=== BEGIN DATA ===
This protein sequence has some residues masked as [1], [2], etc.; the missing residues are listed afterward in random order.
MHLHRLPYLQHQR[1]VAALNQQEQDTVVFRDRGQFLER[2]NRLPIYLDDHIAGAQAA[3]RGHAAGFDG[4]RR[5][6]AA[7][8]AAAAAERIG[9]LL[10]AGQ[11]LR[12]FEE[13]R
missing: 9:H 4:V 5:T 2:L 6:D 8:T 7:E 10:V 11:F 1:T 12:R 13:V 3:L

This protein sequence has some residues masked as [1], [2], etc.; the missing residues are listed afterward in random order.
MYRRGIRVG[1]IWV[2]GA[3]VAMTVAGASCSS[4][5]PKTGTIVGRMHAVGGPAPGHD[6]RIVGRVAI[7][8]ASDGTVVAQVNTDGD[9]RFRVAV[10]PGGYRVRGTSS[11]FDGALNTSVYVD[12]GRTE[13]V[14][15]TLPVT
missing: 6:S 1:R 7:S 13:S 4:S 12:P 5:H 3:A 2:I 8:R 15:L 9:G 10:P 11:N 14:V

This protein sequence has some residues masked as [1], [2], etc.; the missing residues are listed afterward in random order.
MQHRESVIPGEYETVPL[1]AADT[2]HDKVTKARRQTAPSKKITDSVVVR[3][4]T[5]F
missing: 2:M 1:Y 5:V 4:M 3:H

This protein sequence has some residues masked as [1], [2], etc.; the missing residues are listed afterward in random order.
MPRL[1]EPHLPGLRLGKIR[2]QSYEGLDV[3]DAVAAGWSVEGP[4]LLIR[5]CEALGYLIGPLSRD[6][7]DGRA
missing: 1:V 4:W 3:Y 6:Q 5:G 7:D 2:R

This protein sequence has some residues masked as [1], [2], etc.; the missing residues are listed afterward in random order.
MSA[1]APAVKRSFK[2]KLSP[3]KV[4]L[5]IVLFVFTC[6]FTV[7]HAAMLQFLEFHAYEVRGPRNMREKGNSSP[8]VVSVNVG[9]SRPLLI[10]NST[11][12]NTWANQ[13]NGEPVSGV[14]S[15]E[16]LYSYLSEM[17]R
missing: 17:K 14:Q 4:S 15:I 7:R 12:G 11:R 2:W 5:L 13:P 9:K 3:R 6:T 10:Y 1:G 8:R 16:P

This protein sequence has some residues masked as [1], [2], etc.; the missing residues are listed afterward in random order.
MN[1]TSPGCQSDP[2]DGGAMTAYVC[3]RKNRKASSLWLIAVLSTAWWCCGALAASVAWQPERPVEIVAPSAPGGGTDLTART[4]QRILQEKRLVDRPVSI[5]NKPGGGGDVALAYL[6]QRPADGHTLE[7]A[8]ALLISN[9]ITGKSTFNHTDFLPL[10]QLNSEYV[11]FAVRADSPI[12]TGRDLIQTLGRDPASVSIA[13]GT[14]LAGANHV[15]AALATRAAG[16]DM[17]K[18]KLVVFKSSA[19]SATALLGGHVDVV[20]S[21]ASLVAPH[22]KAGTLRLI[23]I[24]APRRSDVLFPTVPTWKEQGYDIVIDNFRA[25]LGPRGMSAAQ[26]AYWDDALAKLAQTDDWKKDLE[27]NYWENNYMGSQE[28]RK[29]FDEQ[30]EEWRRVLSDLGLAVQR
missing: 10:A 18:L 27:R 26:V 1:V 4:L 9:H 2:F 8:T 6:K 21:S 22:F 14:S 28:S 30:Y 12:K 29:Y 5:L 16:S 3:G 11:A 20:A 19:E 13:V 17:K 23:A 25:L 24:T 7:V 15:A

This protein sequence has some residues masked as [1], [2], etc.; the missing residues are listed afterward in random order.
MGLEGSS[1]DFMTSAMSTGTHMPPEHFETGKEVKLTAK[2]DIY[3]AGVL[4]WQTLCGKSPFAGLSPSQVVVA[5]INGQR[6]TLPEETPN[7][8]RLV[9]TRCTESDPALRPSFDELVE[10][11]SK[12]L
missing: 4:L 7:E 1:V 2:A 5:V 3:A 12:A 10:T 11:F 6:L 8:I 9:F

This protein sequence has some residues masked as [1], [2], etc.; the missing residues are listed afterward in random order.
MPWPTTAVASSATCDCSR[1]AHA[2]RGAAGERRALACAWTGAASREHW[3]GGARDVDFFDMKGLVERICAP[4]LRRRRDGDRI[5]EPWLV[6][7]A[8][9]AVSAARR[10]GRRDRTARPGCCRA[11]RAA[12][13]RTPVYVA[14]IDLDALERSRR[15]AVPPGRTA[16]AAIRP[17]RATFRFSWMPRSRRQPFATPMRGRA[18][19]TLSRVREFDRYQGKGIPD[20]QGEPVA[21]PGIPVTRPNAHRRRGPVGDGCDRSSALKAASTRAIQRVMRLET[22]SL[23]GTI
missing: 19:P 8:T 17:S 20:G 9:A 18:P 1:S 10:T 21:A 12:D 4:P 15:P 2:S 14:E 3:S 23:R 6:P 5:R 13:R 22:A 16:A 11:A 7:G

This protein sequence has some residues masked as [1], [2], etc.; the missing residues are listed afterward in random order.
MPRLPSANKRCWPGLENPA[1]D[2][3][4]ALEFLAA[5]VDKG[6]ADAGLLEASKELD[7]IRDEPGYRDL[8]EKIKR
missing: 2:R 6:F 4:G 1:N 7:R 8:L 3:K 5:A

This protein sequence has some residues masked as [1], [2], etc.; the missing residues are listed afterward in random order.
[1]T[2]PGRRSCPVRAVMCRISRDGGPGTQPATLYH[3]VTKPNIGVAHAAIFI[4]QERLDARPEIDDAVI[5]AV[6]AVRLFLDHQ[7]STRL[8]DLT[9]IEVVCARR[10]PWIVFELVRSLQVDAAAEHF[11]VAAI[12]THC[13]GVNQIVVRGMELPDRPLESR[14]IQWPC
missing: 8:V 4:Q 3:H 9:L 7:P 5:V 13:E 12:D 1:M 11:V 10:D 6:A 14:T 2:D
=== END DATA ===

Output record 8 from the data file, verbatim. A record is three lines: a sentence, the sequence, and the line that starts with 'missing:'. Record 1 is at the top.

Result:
This protein sequence has some residues masked as [1], [2], etc.; the missing residues are listed afterward in random order.
MPWPTTAVASSATCDCSR[1]AHA[2]RGAAGERRALACAWTGAASREHW[3]GGARDVDFFDMKGLVERICAP[4]LRRRRDGDRI[5]EPWLV[6][7]A[8][9]AVSAARR[10]GRRDRTARPGCCRA[11]RAA[12][13]RTPVYVA[14]IDLDALERSRR[15]AVPPGRTA[16]AAIRP[17]RATFRFSWMPRSRRQPFATPMRGRA[18][19]TLSRVREFDRYQGKGIPD[20]QGEPVA[21]PGIPVTRPNAHRRRGPVGDGCDRSSALKAASTRAIQRVMRLET[22]SL[23]GTI
missing: 19:P 8:T 17:S 20:G 9:A 18:P 1:S 10:T 21:A 12:D 4:P 15:P 2:S 14:E 3:S 23:R 6:P 5:R 13:R 22:A 16:A 11:A 7:G